McFeely won the Pulitzer Prize for this book in 1982, but the conclusions he reaches about his subject have drawn fire ever since. Those sympathetic to Grant correctly point to errant assumptions and mistakes in character analysis. Most glaring is McFeely's insistence that Grant gloried in carnage, was insensitive to death and suffering, and was an incompetent chief executive.
Actually Grant was one of the most exquisitiely sensitive men ever born and was nothing like the 'butcher' that McFeely describes. However, the research in the book is quite good and there are very few factual errors to be found, though his chapters on the civil war are relatuvely weak. This contrasts markedly to Geoffrey Perret's 1997 Grant biography, which contained inaccuracies on nearly every page. McFeely is most solid in the period of Reconstruction, though he is usually overly prone to criticize the hapless Grant. Throughout many chapters, it seems the General can't buy a break.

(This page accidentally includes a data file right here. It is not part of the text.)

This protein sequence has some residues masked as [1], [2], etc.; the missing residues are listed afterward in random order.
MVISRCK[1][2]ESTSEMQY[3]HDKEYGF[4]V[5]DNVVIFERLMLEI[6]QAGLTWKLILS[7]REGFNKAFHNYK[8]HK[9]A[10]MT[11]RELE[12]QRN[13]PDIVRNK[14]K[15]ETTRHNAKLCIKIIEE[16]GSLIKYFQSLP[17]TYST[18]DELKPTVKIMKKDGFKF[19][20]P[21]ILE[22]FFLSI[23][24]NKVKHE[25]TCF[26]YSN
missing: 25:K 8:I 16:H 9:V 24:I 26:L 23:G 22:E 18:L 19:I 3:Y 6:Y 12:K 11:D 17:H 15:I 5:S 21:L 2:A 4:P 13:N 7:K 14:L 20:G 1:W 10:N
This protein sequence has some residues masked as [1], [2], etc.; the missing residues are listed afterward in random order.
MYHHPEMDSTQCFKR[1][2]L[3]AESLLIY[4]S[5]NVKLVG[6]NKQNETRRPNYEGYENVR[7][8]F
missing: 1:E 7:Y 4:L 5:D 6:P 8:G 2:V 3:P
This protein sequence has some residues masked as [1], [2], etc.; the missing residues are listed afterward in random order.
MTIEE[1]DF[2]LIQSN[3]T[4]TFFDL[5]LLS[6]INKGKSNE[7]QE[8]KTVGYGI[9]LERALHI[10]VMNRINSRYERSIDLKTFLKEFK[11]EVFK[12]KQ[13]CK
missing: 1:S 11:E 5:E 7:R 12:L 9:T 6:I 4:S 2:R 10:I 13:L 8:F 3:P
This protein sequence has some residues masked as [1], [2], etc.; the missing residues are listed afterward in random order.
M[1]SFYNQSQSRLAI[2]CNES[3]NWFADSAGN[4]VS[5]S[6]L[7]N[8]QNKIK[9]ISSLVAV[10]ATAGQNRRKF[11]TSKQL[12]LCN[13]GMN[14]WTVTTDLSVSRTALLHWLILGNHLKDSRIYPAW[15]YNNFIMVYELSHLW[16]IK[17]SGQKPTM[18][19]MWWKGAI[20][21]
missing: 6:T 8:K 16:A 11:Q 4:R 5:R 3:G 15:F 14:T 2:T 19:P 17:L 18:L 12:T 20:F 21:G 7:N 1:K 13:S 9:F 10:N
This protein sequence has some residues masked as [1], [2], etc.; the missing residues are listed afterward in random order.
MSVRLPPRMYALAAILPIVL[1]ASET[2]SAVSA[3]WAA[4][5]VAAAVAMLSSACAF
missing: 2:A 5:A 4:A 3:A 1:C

McFeely's greatest admiration for Grant is contained in two areas of his life: his family relationships, specifically his loving marriage to wife Julia, and his abilities as a writer. McFeely leaves no doubt that he regards Grant's 1885 Memoirs as one of the great books ever written and the best part of this biography is in explaining the processes Grant used to produce such a masterpiece, while dying of throat cancer.
With its flaws and uneven treatment of Grant, McFeely's book cannot be considered definitive, but it is still the only complete biography of Grant written in the past 30 years. Perret's limping entry isn't even in the same league as this book, in accuracy, writing or research. To sum up: overly critical, but a must read for Civil War buffs.